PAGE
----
TAB's standing

 Dr. Richey separately challenges the TAB's standing in this matter for the first time on appeal.   The TAB counters that Dr. Richey waived any objection to TAB's intervention in this suit by not objecting below and obtaining a ruling.  Jones v. Springs Ranch Co., 642 S.W.2d 551, 554 (Tex.App.-Amarillo 1982, no writ);  see also Guaranty Fed. Sav. Bank v. Horseshoe Operating Co., 793 S.W.2d 652, 657 (Tex.1990).   Dr. Richey rejoins that because standing is a component of subject-matter jurisdiction, it cannot be waived and may be raised for the first time on appeal.   See Texas Ass'n of Bus. v. Texas Air Control Bd., 852 S.W.2d 440, 445 (Tex.1993).   Although we agree with Dr. Richey that standing implicates subject-matter jurisdiction and that subject-matter jurisdiction may be raised at any time, see id., the cases he cites pertain to whether a plaintiff has standing to bring a cause of action.   See, e.g., id. at 446-47.   Here, we have a different issue altogether:  whether and under what circumstances a defendant may intervene.   Thus, the standing analysis of Texas Association of Business is inapplicable, and we must determine whether the trial court erred in allowing the TAB to intervene.

 An intervenor is not required to secure the court's permission to intervene in a cause of action or prove that it has standing;  rather, a party who opposes the intervention has the burden to challenge it by a motion to strike.   See Guaranty Fed., 793 S.W.2d at 657;  see also Tex.R. Civ. P. 60 (“Any party may intervene by filing a pleading, subject to being stricken out by the court for sufficient cause on the motion of any party.”);   Tex.R.App. P. 33.1 (to preserve complaint for appellate review, record must contain timely objection and ruling or refusal to rule).   Because Dr. Richey did not object to TAB's intervention at the trial court, he has not preserved the issue for our review.   See Jones, 642 S.W.2d at 554.   We overrule Dr. Richey's issue concerning TAB's standing.


For the foregoing reasons, we affirm the judgment of the district court declaring the 2002 fee guidelines valid and denying appellants' request for a permanent injunction against the guidelines' implementation.


1.   When their interests diverge, we will refer to the appellants individually.

2.   The CMS was previously known as the Health Care Financing Administration (HCFA).   We will use the current title throughout this opinion.

3.   That formula reads:Payment = [RVU work x GPCI work] + [RVU practice expense x GPCI practice expense] + [RVU malpractice x GPCI malpractice] x conversion factor.66 Fed.Reg. 55,248 (Nov. 1, 2001) (codified at 42 C.F.R. §§ 414 .2, .20, .26).The terms used in the formula stand for the following values:  RVU is the relative value unit, which is a nationally uniform relative value assigned by the CMS to each service.   There are three relevant RVUs:  (1) an RVU for physician work, (2) an RVU for practice expenses, and (3) an RVU for malpractice expenses.   GPCI is the geographic practice cost index.   When multiplied by the RVUs, the GPCIs reflect the relative costs of practice expenses, malpractice insurance, and physician work in a particular area compared to the national average for each component.   The conversion factor converts the relative values into payment amounts.   See id.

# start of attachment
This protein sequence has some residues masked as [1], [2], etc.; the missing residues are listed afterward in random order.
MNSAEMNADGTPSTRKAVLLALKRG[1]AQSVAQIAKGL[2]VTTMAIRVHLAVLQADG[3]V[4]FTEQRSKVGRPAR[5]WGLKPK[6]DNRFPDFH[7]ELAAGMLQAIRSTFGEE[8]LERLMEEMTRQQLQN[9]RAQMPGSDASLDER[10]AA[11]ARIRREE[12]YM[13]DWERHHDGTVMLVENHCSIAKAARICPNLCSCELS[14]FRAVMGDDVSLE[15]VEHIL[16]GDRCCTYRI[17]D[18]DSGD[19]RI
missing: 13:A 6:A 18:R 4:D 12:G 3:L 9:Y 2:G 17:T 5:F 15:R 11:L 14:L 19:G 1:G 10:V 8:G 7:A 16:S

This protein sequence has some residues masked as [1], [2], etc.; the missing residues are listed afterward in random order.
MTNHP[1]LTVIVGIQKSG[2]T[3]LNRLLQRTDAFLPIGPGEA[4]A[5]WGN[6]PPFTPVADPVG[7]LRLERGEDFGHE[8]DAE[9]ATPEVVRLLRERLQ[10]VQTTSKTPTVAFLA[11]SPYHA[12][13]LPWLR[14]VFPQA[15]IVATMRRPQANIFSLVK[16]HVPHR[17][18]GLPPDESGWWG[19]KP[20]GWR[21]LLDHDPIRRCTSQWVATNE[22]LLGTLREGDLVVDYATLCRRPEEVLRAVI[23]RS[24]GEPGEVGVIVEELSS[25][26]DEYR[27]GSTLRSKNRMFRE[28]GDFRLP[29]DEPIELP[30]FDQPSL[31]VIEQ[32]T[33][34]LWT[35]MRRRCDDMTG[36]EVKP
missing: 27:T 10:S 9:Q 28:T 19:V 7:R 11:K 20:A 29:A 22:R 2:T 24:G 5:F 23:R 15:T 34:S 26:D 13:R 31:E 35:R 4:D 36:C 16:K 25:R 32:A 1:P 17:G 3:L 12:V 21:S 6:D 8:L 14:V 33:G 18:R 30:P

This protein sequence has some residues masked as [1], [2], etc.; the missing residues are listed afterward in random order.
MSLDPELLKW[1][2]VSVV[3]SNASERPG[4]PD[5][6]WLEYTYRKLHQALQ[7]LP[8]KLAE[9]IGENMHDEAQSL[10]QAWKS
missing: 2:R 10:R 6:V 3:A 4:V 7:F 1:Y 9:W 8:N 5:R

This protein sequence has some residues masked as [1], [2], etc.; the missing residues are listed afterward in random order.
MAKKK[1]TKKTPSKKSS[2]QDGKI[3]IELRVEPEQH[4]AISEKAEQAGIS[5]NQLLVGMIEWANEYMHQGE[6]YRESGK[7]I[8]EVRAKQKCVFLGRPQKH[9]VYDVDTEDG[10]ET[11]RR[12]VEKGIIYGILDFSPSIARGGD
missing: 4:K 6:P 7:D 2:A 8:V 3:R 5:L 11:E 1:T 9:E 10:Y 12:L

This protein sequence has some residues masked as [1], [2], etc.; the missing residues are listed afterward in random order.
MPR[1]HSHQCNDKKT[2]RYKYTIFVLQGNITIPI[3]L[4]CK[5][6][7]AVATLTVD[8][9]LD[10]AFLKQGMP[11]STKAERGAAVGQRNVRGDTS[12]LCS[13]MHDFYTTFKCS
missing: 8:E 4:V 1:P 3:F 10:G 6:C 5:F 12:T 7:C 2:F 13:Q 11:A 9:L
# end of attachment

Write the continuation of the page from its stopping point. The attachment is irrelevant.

4.   The Medical Advisory Committee is composed of numerous members, all appointed by the Commission, representing various interest groups (i.e., health care facilities, doctors, medical-equipment suppliers, employers, employees, insurance carriers, and the general public).   See Tex. Lab.Code Ann. § 413.005(b) (West Supp.2004).

5.   The court's order remanded the rule to the Commission, pursuant to government code section 2001.040, so that “it may either revise or readopt the rule through established procedure.”   See Tex. Gov't Code Ann. § 2001.040 (West Supp.2004).   The court's order also noted:  “based on the evidence adduced at the hearing, the Court is unable to conclude that the facts and data necessary to provide a reasoned justification for the rule are now in existence.”

6.   The only reference in appellants' briefs about the constitutionality of the 2002 fee guidelines appears in a citation to a legal standard relating to arbitrariness and capriciousness:  “A rule that lacks a legitimate factual basis and/or legal basis is arbitrary and capricious and a denial of due process.  Bullock v. Hewlett-Packard Co., 628 S.W.2d 754, 757 (Tex.1982);  McCarty v. Texas Parks & Wildlife Dep't, 919 S.W.2d 853, 854-55 (Tex.App.-Austin 1996, no writ).”  (Emphasis added.)   Appellants have failed to adequately brief this complaint, and it is therefore waived.  Wilkinson v. Dallas/Ft. Worth Int'l Airport Bd., 54 S.W.3d 1, 18 (Tex.App.-Dallas 2001, pet. denied), cert. denied, 534 U.S. 1128, 122 S.Ct. 1065, 151 L.Ed.2d 968 (2002).

7.   For example, an estimated 5% increment was added as an incentive to provide for the availability of quality care to injured workers, while an estimated 5% increment was subtracted due to the security of payment afforded by the workers' compensation commission. See 27 Tex. Reg. 12,316 (Dec. 27, 2002).